DNA Pioneer Francis Crick Dies at 88

Scientist Made History with Co-Discovery of DNA Structure

  • Playlist
  • Download
  • Embed
    <iframe src="" width="100%" height="290" frameborder="0" scrolling="no" title="NPR embedded audio player">

Listen: Hear Ira Flatow, Noah Adams

Listen: 1994 Robert Siegel Interview with Crick

Listen: Watson and Crick Recount Their Eureka Moment

Nobel laureate Francis Crick

Francis Crick, along with James Watson and Maurice Wilkins, won the 1962 Nobel Prize for describing the spiral structure of DNA. Corbis hide caption

toggle caption Corbis
Nobel Laureate Francis Crick

Nobel Laureate Francis Crick Corbis hide caption

toggle caption Corbis
Crick, right, and Watson in 1959.

Crick, right, and Watson in 1959. Corbis hide caption

toggle caption Corbis

Francis Crick, the British scientist who helped discover the double helix structure of DNA has died. He was 88 years old and had been battling colon cancer. NPR's Richard Harris offers a remembrance.

Francis Harry Compton Crick was born in Northampton England in 1916. In 1947 he went to Cambridge University to study physics, but later became interested in biology. In 1951 he began working with an American biologist named James Watson, and in 1953, the pair announced they had determined the structure of DNA, the molecule that carries the codes for genes. The discovery revolutionized biology, and won Crick and Watson the Nobel Prize in 1962 along with their colleague Maurice Wilkins.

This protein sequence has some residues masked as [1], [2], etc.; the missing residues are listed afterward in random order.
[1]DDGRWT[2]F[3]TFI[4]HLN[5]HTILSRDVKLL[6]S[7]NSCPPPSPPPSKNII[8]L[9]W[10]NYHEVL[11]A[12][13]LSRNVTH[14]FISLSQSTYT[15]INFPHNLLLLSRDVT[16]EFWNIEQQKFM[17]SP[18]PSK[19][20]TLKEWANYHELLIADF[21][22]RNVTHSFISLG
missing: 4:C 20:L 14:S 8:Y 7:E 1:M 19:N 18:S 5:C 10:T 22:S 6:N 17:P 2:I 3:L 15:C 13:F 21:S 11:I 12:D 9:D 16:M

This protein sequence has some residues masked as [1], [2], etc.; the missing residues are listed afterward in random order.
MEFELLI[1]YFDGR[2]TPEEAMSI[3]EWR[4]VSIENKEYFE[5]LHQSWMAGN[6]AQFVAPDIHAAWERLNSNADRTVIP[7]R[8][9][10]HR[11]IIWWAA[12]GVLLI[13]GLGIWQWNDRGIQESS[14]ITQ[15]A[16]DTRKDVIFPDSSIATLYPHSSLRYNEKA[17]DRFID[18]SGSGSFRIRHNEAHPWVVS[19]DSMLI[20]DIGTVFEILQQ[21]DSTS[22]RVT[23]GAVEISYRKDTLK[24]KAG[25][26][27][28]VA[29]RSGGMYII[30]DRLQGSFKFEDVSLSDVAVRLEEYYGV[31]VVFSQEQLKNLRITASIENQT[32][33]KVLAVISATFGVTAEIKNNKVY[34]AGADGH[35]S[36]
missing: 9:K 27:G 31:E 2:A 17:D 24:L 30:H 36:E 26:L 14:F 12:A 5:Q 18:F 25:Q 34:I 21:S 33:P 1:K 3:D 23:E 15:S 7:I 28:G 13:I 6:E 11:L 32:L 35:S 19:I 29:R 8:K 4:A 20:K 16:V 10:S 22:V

In 1977, Crick resigned from the faculty at Cambridge, and gave up molecular biology to devote his attention to studying the brain, both in a biological and a philosophical sense. He joined the faculty of the Salk Institute in La Jolla, Calif., where he worked until his death.



Please keep your community civil. All comments must follow the Community rules and terms of use, and will be moderated prior to posting. NPR reserves the right to use the comments we receive, in whole or in part, and to use the commenter's name and location, in any medium. See also the Terms of Use, Privacy Policy and Community FAQ.

NPR thanks our sponsors

Become an NPR sponsor

Support comes from